A beautiful mind and heart

30 Nov

When I hear the word “manager,” I immediately associate it with the corporate world. I’m not a big fan of the corporate or business world and it would be safe to say that I am not a big fan of “managers” as well. Throughout the years, I’ve developed an aversion towards them and being near one triggers an allergy.

And thankfully I did not get an allergy today from talking too much about managers, perhaps the word “environmental” softened the impact a bit. It’s a novel combination of words (at least to me): environmental + manager. Perhaps I’ve only read or heard this combination of words thrice in my life (okay, an accurate approximation would probably be less than 10 times).

It sounds nice, sounds like a very important person when put in the context of employment. If I hear someone say, “Hi, I’m an environmental manager,” surely I’d be impressed but I would also quickly revert to a state of confusion. What exactly does an environmental manager do and, in light of today’s class discussion, how is an environmental manager different from any of them corporate managers?

There is a lot of food for thought in today’s discussion of the soup of  “mindsets” that an ideal manager (vis-a-vis environmental manager) should have. I believe that, in the real world, finding a manager with a perfect mix of reflective, analytical, collaborative, action, and worldly mindsets would be like looking for a needle in a haystack, but it probably would not hurt to aspire to reach this level. But the “mindsets” that an environmental manager is even more ambitious: it’s a mix of the conventional analytic, collaborative, action mindsets and the new careful and earthly mindsets.

The ideal would be that environmental managers should more than strive to assimilate these mindsets because they would be managing not just people but living things that have the potential to outlive them. In our group discussion, it has been brought up that environmental managers should also have an “ethical mindset,” taking into consideration that managing a swamp is not like managing a worker who could speak his mind out when he is being exploited. But since this topic of ethics (and value, as was mentioned in class) is not just a “mind” matter but a “heart” matter as well, I guess there should also be a “heart set” in addition to “mind set.”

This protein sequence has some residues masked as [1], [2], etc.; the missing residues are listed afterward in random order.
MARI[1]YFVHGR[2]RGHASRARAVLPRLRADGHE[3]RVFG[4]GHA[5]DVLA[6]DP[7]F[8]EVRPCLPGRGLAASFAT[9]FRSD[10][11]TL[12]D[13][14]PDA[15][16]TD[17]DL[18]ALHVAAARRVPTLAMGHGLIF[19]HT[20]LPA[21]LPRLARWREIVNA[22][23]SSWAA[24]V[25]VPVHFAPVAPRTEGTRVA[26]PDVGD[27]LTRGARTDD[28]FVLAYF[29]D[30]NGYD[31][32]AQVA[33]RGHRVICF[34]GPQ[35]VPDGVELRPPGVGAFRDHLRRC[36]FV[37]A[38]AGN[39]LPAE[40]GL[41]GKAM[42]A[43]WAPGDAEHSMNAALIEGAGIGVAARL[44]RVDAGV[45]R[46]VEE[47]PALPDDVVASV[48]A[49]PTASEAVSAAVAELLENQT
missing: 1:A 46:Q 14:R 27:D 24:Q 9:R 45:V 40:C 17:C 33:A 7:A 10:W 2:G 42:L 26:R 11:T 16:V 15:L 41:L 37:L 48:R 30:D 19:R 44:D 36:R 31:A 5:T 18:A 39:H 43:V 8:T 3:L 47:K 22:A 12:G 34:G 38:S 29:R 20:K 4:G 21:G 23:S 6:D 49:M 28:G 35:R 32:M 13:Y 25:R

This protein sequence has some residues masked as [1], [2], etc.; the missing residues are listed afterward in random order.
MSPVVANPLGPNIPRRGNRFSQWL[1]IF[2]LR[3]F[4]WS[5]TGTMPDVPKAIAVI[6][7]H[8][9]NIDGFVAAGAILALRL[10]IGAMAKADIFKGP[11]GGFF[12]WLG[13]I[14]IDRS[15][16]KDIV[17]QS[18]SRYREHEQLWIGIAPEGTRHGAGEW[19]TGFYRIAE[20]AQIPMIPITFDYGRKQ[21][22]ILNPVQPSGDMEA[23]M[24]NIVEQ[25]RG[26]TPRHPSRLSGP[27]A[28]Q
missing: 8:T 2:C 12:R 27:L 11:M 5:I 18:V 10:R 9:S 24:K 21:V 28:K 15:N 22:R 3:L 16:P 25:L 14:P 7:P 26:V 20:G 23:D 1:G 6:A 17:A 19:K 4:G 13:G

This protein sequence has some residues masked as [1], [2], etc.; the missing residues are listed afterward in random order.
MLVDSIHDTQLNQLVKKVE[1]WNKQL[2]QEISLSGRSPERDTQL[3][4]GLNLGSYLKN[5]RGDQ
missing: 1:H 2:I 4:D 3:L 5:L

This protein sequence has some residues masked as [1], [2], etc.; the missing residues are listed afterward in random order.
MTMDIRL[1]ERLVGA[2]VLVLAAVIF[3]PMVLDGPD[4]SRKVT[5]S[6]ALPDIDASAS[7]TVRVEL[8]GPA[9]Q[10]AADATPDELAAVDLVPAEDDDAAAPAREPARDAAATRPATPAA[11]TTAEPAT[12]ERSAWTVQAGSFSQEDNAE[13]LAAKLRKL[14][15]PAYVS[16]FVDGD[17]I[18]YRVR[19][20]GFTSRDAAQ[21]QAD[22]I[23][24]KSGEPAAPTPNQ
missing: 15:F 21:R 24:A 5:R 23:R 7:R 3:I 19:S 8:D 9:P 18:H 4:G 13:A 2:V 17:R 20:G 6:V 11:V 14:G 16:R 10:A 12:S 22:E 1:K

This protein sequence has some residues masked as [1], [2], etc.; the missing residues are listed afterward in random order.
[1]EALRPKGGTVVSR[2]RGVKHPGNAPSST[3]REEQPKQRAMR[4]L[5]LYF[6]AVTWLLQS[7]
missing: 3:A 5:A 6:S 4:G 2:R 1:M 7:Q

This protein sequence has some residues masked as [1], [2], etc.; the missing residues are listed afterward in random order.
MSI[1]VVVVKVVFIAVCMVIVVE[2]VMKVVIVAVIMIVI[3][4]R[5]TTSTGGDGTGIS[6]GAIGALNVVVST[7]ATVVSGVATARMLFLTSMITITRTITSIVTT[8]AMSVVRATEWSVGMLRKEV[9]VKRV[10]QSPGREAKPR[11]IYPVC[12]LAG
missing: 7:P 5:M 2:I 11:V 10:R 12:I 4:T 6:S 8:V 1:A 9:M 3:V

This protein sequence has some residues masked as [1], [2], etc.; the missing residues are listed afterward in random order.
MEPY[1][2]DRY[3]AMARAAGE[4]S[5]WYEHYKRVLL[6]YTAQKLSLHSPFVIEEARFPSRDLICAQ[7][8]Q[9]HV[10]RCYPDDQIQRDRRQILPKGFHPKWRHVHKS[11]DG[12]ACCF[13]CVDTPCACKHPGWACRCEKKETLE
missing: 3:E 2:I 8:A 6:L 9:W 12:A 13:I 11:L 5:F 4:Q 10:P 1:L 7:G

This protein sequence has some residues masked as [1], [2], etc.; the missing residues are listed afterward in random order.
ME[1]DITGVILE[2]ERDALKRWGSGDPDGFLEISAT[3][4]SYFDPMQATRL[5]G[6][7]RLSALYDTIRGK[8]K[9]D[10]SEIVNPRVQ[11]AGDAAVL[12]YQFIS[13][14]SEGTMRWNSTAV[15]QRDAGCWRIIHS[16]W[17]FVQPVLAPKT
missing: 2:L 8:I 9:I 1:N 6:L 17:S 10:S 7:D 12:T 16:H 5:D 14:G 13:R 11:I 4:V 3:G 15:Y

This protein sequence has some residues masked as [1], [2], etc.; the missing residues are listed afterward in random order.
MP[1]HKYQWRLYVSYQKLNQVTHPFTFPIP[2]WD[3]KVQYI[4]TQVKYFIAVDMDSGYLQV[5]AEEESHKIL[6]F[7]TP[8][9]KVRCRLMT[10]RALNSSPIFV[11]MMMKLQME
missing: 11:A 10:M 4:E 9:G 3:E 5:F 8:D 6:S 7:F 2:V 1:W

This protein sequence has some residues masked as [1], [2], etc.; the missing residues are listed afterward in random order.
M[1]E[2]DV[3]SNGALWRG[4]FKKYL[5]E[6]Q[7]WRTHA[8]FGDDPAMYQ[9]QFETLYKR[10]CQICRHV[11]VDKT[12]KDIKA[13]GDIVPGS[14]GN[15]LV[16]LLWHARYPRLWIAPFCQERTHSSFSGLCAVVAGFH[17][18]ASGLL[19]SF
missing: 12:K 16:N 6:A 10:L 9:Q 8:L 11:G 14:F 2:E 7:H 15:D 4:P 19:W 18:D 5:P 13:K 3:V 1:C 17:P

Anyone can be a manager but to be an environmental manager, to me, requires more than just a beautiful mind. I know that Sir David Attenborough said that, in addressing environmental problems, campaigners must appeal to logic and not to pity or emotions. I agree with him but, being humans, I’m sure emotions will play a role one way or another on decision-making (emotions as a possible source of bias). So, perhaps, the best thing that an environmental manager should do (when making conflicting decisions) is to follow what Marilyn vos Savant (Guinness world record holder for highest IQ) has said, “If your head tells you one thing, and your heart tells you another, before you do anything, you should first decide whether you have a better head or a better heart.”


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